Article By: Harvey Finkel, MD
Flavanols, one of the groups of polyphenols found in red wines, cocoa, green tea, and some fruits, have been demonstrated in numerous studies, both of populations and in the laboratory, to be correlated with good health, mental and physical fitness, and long life. They benefit the heart and arteries and appear to improve mental function (cognition) in humans and in rats.
Franz Messerli, a physician working at St. Luke’s-Roosevelt Hospital and Columbia University in New York, also a devotee of dark chocolate, has published in the October 18 new england journal of medicine a short piece, “Chocolate Consumption, Cognitive Function, and Nobel Laureates”, in which he explores a possible direct connection between flavanol consumption –in the form of chocolate – and cognitive excellence, as measured by the number of Nobel Prizes per capita in various countries.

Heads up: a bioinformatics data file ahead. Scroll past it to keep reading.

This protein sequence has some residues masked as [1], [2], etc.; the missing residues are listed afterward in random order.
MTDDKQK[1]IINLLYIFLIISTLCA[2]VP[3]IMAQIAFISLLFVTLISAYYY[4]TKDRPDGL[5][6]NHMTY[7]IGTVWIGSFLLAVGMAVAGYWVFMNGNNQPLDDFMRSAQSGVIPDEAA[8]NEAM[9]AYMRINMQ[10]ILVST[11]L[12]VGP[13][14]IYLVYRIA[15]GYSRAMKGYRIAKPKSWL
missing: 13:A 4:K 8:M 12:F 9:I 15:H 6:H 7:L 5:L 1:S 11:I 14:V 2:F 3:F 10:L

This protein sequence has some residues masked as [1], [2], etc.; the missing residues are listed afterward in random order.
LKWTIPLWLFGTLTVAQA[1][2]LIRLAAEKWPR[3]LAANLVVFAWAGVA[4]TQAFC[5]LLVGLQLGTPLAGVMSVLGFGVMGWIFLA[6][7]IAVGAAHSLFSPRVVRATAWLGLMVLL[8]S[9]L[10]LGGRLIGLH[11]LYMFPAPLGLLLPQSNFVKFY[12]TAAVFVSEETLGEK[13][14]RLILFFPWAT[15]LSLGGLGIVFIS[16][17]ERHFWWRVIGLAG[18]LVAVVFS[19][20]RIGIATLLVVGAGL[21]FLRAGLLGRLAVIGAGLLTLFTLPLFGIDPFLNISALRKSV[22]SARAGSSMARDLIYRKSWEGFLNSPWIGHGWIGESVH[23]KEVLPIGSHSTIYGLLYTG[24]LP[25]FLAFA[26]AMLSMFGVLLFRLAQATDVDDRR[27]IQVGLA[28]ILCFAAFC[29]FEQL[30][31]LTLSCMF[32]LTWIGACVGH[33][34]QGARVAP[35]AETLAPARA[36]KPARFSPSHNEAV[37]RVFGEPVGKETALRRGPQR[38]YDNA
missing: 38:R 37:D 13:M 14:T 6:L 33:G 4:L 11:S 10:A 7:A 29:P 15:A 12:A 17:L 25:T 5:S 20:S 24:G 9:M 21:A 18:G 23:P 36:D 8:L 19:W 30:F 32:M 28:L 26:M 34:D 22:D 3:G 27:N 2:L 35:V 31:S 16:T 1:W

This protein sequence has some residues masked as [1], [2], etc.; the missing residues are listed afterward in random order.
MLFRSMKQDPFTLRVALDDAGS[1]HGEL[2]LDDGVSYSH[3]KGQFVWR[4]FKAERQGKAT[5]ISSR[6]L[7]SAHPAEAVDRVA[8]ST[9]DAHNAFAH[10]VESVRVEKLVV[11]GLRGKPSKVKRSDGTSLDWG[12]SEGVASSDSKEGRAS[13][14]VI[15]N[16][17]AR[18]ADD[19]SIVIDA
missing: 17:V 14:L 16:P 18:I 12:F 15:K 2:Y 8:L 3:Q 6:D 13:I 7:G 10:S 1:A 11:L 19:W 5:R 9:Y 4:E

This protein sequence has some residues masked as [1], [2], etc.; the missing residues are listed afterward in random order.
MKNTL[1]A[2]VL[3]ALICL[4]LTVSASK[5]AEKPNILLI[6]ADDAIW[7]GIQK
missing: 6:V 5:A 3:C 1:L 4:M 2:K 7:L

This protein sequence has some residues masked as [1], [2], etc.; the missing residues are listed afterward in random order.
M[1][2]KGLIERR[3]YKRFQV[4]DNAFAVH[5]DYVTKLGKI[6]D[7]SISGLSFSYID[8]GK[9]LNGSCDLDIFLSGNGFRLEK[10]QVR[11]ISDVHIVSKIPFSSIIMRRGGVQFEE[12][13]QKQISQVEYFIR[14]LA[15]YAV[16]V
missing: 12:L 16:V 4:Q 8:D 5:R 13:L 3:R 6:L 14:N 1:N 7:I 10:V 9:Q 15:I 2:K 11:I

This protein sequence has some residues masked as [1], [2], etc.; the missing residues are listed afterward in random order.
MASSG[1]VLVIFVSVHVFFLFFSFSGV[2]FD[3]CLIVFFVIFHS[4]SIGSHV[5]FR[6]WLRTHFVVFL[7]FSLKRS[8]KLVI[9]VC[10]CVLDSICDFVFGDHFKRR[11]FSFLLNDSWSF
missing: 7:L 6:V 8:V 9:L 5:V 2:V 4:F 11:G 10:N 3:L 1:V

Messerli found a “close, significant linear correlation”, with Switzerland as the top performer in purportedly chocolate-fueled prize winners. He estimated “that it would take about O.4kg of chocolate per capita to increase the number of Nobel laureates in a given country by 1. For the United States, that would amount to 125 million kg per year. The minimum effective dose seems to hover around 2kg per year . . .” The only outlier is Sweden, which has won a disproportionately large number of Nobels. I wonder how to explain that.
Of course, this is highly speculative. While we can hope that the flavanols of chocolate and wine enhance health and brain power, there exist too many possible confounders to make this more than wishful thinking at this time. It might be the reverse, that smart people like chocolate, or that some other factor or factors influence both chocolate seeking and intelligence. Still, a little dark chocolate would only improve every day.
It should be easy to do a similar study of the effects of wine on cognition. Wait . . . it has in effect been done over and over. A little wine can only improve every day too.